Olafur Eliasson, Yellow Door Semicircle, 2008, Erling Kagge Collection, Foto: Astrup Fearnley Museum © Olafur Eliasson, courtesy the artist and Neugerriemschneider, Berlin
Olafur Eliasson, Yellow Door Semicircle, 2008, Erling Kagge Collection, Foto: Astrup Fearnley Museum © Olafur Eliasson, courtesy the artist and Neugerriemschneider, Berlin

Artists

Etel Adnan, Carl Andre, Arman, Robert Barry, Ross Bleckner, Christian Boltanski, Viktoria Binschtok, Louise Bourgeois, Ulla von Brandenburg, George Brecht, Elina Brotherus, Erik Bünger, Peggy Buth, Anetta Mona Chisa & Lucia Tkacova, Christo, Chris Curreri, Die Tödliche Doris, Peter Doig, Henrik Eiben, Olafur Eliasson, Robert Filliou, Berta Fischer, Urs Fischer, Ceal Floyer, FORT, Dani Gal, Isa Genzken, Liam Gillick, Katharina Grosse, Wade Guyton, Hans Haacke, Raymond Hains, Ane Mette Hol, Judith Hopf, Rebecca Horn, Leiko Ikemura, Sergej Jensen, Donald Judd, Šejla Kamerić, Emese Kazár, Ellsworth Kelly, Myong-Hee Ki, Willi Kopf, Kitty Kraus, Till Krause, Adriana Lara, Thomas Lehnerer, Klara Lidén, Richard Long, Christian Marclay, Achim Manz, John McCracken, Tracey Moffatt, Horst Müller, Henrike Naumann, Hermann Nitsch, Giulio Paolini, Giuseppe Penone, Peter Piller, Agnieszka Polska, Larry Poons, Charlotte Posenenske, Margaret Loy Pula, James Reineking, Daniel Rossi, Dieter Roth, Reiner Ruthenbeck, Takako Saito, Karin Sander, Chiharu Shiota, Florian Slotawa, Kathrin Sonntag, Daniel Spoerri, Fiete Stolte, Hiroshi Sugito, Wolfgang Tillmans, Jan Timme, Jean Tinguely, Barthélémy Toguo, Marianna Uutinen, Mariana Vassileva, Jorinde Voigt, Corinne Wasmuht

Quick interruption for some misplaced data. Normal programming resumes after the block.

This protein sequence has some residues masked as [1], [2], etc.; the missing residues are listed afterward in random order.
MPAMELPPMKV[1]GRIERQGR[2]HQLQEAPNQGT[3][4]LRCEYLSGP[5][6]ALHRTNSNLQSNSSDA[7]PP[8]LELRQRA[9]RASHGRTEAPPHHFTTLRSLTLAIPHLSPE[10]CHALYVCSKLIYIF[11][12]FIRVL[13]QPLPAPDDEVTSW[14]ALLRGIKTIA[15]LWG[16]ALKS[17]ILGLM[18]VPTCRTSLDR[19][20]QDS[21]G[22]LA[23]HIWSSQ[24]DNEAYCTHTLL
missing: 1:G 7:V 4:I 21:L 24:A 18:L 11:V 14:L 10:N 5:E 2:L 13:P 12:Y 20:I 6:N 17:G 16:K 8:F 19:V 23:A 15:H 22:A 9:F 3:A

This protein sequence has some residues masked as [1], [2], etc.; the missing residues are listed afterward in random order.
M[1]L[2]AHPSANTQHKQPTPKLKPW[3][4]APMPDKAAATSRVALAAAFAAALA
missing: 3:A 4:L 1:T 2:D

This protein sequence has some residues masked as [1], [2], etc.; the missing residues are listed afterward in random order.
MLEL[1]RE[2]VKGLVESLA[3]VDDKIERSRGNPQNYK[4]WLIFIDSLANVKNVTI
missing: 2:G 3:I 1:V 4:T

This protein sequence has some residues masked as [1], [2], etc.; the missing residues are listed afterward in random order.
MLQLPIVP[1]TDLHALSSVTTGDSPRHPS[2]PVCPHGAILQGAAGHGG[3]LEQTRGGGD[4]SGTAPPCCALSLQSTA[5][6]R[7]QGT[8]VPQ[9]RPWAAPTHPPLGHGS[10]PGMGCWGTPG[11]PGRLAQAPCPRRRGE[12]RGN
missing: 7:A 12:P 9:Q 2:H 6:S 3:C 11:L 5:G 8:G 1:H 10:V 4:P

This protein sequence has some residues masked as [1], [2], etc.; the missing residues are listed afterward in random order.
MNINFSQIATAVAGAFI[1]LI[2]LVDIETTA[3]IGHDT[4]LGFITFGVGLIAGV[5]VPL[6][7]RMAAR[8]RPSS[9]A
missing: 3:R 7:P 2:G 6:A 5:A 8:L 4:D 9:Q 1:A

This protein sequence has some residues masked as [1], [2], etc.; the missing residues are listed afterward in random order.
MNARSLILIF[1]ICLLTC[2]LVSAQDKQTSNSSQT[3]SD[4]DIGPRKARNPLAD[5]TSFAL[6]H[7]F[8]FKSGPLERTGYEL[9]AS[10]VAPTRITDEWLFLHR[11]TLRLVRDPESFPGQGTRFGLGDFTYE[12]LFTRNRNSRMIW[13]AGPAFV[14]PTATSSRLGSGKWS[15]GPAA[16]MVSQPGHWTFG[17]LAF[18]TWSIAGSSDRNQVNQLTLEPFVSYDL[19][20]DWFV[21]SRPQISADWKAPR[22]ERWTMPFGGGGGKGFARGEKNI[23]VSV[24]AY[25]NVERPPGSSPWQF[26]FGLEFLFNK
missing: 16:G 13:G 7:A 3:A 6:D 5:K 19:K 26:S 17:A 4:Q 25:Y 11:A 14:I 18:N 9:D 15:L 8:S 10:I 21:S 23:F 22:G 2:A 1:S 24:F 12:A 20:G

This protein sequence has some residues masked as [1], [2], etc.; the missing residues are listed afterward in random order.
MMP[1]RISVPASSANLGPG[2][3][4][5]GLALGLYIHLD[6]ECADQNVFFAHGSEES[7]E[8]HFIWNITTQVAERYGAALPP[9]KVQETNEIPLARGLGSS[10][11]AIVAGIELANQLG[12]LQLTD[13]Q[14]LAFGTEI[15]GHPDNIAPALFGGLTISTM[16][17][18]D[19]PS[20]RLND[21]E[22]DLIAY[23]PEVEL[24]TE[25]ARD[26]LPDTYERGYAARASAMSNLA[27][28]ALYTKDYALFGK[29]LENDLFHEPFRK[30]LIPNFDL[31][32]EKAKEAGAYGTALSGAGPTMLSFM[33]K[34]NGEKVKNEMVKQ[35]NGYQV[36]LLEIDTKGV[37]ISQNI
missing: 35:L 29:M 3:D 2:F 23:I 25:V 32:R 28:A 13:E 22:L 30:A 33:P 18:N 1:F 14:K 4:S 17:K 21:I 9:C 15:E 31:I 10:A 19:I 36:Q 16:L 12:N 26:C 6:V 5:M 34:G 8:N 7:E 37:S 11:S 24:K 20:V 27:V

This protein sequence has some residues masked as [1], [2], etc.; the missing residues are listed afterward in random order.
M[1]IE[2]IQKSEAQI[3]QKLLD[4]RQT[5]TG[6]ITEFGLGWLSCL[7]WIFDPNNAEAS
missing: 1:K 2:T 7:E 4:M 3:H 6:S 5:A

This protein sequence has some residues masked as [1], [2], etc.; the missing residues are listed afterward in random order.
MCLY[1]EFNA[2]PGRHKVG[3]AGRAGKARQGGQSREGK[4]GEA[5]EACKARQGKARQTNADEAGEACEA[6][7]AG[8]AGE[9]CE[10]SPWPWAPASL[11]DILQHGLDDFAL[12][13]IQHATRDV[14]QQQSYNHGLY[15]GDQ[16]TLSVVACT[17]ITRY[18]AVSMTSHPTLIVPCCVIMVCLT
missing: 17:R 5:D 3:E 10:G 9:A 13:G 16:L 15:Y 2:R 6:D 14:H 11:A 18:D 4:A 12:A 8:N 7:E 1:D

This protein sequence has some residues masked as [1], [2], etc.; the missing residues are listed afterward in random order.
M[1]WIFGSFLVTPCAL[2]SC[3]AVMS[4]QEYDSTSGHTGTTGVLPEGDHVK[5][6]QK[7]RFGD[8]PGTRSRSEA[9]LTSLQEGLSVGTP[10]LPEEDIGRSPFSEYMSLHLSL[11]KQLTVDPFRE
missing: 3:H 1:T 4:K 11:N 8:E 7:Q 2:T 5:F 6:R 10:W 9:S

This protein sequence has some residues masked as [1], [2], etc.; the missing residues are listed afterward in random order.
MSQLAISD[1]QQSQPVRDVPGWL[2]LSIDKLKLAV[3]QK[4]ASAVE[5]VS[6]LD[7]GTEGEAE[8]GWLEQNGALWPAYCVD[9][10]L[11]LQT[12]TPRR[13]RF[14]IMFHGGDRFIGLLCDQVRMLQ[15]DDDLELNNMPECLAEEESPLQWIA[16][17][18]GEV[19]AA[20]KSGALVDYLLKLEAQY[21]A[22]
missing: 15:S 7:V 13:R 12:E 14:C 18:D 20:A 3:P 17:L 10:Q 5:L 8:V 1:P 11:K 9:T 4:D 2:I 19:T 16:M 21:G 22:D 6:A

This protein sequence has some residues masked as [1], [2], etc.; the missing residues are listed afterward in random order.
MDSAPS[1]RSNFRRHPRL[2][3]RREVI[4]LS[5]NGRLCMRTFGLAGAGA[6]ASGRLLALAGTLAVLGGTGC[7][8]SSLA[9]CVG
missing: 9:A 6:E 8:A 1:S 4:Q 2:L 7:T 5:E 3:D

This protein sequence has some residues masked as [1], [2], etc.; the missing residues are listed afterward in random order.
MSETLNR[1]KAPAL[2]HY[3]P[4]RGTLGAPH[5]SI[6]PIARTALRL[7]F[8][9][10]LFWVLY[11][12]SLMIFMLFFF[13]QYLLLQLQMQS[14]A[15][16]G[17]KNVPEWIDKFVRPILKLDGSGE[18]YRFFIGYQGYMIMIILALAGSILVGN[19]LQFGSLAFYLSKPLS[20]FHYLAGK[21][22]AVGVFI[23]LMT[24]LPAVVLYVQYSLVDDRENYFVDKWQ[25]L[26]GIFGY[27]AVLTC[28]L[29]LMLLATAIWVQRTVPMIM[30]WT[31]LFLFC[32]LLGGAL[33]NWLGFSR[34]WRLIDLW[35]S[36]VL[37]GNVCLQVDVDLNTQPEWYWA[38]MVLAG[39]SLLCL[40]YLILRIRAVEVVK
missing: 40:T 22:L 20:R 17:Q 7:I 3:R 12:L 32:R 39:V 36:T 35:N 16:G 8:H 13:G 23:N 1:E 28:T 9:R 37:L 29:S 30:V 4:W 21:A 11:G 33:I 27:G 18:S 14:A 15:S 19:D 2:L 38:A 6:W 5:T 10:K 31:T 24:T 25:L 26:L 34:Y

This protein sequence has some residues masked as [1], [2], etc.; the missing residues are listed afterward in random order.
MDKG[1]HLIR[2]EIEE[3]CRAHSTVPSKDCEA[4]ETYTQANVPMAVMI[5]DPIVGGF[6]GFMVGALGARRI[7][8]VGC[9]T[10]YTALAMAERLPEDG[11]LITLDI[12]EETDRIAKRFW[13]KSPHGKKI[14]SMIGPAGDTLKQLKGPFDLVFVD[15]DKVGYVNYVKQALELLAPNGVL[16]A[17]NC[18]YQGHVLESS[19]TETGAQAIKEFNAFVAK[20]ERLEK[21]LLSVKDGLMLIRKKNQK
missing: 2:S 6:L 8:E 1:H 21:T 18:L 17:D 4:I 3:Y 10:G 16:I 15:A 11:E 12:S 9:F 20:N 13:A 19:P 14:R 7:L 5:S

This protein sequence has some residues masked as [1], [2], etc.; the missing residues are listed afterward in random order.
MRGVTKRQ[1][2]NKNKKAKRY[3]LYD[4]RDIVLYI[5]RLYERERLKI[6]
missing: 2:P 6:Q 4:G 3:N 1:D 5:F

Participating Collections

Art’Us Collectors’ Collective (neu), Sammlung Böckmann, Nachlass Irmgard Gaertner-Fichtner, Sammlung Gerstner, Kagge Collection (neu), Sammlung von Kelterborn, Sammlung Lafrenz, Miettinen Collection, Sammlung der Niedersächsischen Sparkassenstiftung, Sammlung Norddeutsche Landesbank, Sammlung Volker Schmidt, Sammlung Maria und Walter Schnepel, Sammlung Christian Kaspar Schwarm, Sammlung Sohst-Brennenstuhl, Sammlung Reydan Weiss, Sammlung Weserburg Museum für moderne Kunst, Sammlung Ivo Wessel, Sammlung Zentrum für Künstlerpublikationen as well as loans by various artists.

A Serial Exhibition Format

The exhibition format of The Way We Are 1.0 is structured as a multipartite series. One time each year, a variation and replacement of individual works or entire rooms will facilitate new readings of the overall presentation and thereby maintain its vitality over the long term. Some works will acquire new neighbors, disappear for a while or reemerge to view. The Way We Are 1.0 constitutes a new conceptual orientation for the Weserburg I Museum for Modern Art and simultaneously sets the tone for what will, in the future as well, fundamentally characterize the structure and work of this institution as Europe’s first collectors’ museum: a close partnership between private and corporate collections.


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Friday, March 29th at 7pm. Admission is free.